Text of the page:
Which filesystems are we talking about?


Why is fragmentation bad?

It causes performance issues. Specifically bandwidth and more importantly latency. For Virtualized environments, you want the lowest latency as possible (so that data is immediately responded). If it takes the storage many milliseconds, vs a few microseconds to respond, then the virtualized environment, might just drop your storage out of the equation and you will lose access to your VMS (down the road too, not immediately, so you will be fumbled with running VMs that are dropping off like … droppings)

How to lower fragmentation in COW filesystem?

Turn off COW on the share/folder/file – COW encourages new writes to be written in new places. For applicaitons that use lots of small and random writes, this will lead to fragmentation down the road, as all of those random writes will be written in new spots. BTRFS has this.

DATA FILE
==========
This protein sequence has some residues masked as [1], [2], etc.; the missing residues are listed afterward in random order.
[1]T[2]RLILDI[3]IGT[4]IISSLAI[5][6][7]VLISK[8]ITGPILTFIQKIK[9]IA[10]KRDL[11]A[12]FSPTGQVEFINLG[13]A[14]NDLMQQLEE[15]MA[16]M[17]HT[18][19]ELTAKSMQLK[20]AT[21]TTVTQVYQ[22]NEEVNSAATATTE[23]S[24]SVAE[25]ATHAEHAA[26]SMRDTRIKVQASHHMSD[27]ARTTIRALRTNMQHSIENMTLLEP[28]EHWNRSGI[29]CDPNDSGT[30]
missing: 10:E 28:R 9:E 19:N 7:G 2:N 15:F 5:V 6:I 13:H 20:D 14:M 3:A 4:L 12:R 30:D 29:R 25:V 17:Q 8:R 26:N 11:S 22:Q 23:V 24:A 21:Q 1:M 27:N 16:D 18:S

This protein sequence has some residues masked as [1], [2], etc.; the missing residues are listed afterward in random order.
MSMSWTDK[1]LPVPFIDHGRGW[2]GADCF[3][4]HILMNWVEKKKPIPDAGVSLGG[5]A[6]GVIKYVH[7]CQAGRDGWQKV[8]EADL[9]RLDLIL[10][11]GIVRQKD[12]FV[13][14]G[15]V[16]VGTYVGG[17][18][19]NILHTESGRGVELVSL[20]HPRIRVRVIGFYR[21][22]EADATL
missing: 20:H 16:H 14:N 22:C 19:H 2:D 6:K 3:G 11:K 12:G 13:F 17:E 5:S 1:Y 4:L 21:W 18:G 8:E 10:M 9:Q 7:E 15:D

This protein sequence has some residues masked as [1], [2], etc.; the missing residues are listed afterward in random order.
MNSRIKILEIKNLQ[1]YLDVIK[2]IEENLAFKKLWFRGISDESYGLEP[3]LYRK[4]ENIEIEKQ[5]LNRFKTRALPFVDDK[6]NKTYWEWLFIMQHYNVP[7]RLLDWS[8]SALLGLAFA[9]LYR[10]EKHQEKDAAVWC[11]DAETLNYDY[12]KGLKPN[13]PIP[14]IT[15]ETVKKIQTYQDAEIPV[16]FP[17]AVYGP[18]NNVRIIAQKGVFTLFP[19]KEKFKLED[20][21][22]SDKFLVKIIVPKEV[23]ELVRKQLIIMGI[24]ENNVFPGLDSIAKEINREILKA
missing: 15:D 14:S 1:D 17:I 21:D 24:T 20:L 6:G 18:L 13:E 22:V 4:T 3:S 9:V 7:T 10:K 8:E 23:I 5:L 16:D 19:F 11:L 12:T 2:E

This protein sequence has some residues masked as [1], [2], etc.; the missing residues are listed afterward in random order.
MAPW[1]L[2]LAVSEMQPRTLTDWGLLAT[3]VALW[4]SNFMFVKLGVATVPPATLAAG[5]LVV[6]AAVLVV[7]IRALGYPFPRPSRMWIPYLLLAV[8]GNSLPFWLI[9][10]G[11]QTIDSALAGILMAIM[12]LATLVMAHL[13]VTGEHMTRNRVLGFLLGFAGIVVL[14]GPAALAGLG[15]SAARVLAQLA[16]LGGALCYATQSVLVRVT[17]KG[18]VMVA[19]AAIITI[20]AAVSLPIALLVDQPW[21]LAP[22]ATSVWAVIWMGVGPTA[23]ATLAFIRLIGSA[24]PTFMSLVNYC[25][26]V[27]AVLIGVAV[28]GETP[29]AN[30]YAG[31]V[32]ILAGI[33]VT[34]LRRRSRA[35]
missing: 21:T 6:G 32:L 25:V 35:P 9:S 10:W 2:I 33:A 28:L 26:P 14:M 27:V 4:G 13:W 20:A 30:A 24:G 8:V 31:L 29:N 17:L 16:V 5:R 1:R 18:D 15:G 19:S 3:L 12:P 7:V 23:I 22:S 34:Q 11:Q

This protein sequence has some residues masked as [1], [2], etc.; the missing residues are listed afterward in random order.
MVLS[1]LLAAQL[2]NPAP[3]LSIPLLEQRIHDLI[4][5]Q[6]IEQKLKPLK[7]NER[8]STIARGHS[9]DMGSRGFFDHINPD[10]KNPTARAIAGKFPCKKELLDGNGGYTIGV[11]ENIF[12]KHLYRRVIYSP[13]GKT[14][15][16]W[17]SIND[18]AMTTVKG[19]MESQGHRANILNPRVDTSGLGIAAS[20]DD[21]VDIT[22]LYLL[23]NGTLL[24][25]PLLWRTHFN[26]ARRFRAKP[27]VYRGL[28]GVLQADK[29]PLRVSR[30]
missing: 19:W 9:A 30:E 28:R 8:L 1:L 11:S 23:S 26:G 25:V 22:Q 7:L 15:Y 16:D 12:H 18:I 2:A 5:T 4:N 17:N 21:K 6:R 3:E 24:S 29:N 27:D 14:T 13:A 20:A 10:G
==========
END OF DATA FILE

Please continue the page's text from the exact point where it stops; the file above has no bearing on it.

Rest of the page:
Turn off SNAPSHOTS – as you can imagine that has to keep a whole new track of data.

Turn off ASYNC writes, lots of filesystems will have more time to queue up writes and have a better chance to write in a contiguous manner before laying the data on the drives – whereas sync will ask for the write to be immediately written to the drive

Lower Thread count – The more threads something writes with, then the more fragmented the data will be. Even if your processor supports many threads, this fragmentation will still happen. Its not a big effect but it will happen.

Run maintenance tools – such as Filesystem Defragmenter (BTRFS has this)

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